Extreme tech: Atos sees Olympics exposure as a real-time showcase

Marc Sidwell
Follow Marc


Q What’s your brand’s primary reason for being involved with the Games?
A We’ve been involved since Barcelona in 1992. We became a worldwide IT partner in 2001, and we’re committed through to Rio in 2016. There’s two reasons why it works. I think the International Olympic Committee (IOC) decided to partner with Atos because we share the same values: fair value, teamwork, clean competition. When the IOC had a worldwide tender in 1999 to find its new worldwide IT partner, I think we won because of this match. Our partnership is pretty unique because you have to work together on a long-term basis, and technology changes. It’s not a commercial contract, it’s very intensive in people and technology. You must be prepared to take risks, to anticipate trends and to share the same ambition.

At the same time as using the Olympic brand, we help to make it stronger – it’s a give-and-take game. And it’s a fantastic showcase for Atos. For the Olympics, we use nearly all the services that exist in the IT industry, but in an extreme way. If you can do anything for the Olympics, you can do it for any other customer. If you can secure the Games, or deploy for something of this magnitude, you can do it for a bank or a telco or a manufacturing company. It’s a live showcase of everything we can do in a very mission critical environment.

Q How have you structured your business to maximise the opportunities?
A We have a group of business units doing the Olympics and other major events. We’ve done technology for about 60 events since the group’s creation in 1989 – all kinds of events, from the soccer World Cup to the Pan-American Games, and non-sporting events too. We try to limit our sponsorship to the Olympics, because it’s not just about sport but values. Sometimes that means we’re not visible. We did the IT for the Fifa World Cup in 2006, but nobody knows this because there was another sponsor. We’ve a specialised business unit and we maintain the knowledge in a given centre, with the same team – about 30 per cent were in Barcelona in 1992.

We transfer experience between events. We also transfer expertise from the Olympics to other businesses. Everything we do for the Olympics can be adapted. If you want to do the IT security of a bank, it’s very similar to what we do here. We can transpose many things, including people. Lots of Atos employees work on the Games to acquire experience. We also use the Olympics to attract talent at universities. We are launching an IT challenge, asking universities to compete on a given technology challenge. It allows us to explain to students what Atos does. It’s important because we’re a people company: our assets are our people.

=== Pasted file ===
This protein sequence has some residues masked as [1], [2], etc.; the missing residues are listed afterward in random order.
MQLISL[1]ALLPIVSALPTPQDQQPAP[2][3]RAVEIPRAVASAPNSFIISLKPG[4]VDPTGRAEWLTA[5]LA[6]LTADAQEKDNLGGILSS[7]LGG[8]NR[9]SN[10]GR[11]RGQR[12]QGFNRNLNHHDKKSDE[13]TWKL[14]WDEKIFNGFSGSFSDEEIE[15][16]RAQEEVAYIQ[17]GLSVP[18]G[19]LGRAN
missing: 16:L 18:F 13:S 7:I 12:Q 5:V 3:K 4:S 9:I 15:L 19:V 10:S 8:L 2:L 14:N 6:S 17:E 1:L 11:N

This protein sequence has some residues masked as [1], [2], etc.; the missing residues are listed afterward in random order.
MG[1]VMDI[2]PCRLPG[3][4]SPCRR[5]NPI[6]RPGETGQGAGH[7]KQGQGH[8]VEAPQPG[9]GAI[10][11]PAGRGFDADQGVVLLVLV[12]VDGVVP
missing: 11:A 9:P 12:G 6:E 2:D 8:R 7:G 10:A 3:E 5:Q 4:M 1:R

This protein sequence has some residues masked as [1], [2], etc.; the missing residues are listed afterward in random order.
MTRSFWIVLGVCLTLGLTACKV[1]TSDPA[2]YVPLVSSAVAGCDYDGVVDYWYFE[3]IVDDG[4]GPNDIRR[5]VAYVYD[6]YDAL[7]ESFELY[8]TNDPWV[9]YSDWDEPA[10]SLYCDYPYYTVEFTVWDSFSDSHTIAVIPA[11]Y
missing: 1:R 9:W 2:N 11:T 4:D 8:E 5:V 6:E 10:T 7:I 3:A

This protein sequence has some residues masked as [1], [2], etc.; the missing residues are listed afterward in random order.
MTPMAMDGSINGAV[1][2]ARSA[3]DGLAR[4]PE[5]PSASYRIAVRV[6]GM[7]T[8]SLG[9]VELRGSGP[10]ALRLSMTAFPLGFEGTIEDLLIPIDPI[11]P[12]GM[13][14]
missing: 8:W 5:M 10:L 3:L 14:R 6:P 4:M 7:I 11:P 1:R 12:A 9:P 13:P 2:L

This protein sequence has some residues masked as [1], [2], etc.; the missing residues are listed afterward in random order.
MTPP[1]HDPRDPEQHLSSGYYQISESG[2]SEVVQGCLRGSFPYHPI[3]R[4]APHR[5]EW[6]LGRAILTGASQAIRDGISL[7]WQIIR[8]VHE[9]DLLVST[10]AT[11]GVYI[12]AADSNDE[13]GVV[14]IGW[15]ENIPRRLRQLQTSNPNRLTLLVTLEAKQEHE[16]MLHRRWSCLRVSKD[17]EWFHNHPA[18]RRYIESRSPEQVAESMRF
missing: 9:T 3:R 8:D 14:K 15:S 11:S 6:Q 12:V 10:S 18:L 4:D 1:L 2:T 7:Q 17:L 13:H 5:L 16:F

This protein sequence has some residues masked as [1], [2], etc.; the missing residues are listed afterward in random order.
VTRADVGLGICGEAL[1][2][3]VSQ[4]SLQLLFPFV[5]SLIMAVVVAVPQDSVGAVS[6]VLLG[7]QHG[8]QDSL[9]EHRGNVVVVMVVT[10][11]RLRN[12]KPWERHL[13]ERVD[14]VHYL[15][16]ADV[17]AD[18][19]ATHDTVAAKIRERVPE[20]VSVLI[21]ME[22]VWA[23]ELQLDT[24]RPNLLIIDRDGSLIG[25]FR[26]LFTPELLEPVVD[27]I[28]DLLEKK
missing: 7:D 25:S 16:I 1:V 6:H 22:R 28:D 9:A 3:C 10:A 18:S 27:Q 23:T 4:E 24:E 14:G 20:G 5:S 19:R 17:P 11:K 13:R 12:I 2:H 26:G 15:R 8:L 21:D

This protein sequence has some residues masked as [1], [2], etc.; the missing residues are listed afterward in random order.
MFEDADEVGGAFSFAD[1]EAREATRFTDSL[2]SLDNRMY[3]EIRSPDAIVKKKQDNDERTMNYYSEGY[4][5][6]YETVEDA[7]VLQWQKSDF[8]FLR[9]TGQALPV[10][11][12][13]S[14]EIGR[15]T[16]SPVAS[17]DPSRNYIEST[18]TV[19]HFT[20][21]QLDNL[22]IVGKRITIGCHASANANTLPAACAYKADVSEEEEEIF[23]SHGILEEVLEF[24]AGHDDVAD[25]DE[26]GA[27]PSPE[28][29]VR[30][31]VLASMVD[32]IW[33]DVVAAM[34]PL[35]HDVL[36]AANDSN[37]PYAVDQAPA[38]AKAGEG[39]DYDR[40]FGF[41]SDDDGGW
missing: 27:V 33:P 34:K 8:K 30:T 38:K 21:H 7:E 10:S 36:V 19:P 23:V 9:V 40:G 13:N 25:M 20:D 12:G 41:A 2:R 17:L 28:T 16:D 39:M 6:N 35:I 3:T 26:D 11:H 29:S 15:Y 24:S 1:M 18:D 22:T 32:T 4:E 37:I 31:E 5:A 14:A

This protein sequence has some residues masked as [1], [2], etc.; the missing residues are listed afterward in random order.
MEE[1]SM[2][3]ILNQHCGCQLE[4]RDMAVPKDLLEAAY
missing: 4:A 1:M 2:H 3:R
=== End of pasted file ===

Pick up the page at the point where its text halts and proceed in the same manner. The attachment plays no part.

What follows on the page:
Q How did the announcement that you were involved affect your business?
A It’s amazing to see that all the customers who are exposed to the Games learn something about Atos, including those customers that have been with us for 20 years.

In the industry, they know a company for a certain service. And then discover the breadth of what we can do, and that really is the magic of the Olympics. It’s an accelerator of the sales process.

If I talk to someone who doesn’t know Atos at all, after two hours of discussion using the Olympics, you are immediately credible to do anything. It could otherwise take years. If you can do it for the Olympics, you can do it for them.

Q Which are the most crucial commercial opportunities and how will you be using these for maximum return?
A We are a B2B company, so we use our involvement on a personalised basis. We activate our rights not through TV promotions, but by showing people what we do. One of our advantages is that we can take people to the Technology Operations Centre (TOC) in Canary Wharf. Very few can access the TOC, even in the Olympic committee. During the Games, it’s very powerful – you can see competition actually happening, problems being solved. It’s amazing. We talk to thousands of people. We have between 2,000 and 5,000 customers or prospects relevant to our business, and the idea is to bring some of them to see what we do.

QWhat has surprised you most about your involvement to date?
A After six Olympics, I’ve found that Games are both similar and different. Common elements allow us to learn and reproduce systems, so that we safely deploy our technology. But they are all different because each Olympic committee has its own objective. They want to use the Games to showcase their country. We must understand specific circumstances and adjust to what the committee wants.

London is very different from Beijing or Athens. London’s challenge is that it will be the most connected Games in history. There will be 8bn devices connected to the internet around the world by this summer. This changes how people view the Games – more real-time, more mobile, more social networks. TV will not be the only medium. That changes our role in terms of providing the right information at the right time.

Patrick Adiba is chief executive of the Iberian region and executive vice president of the Olympic Games and major events for Atos.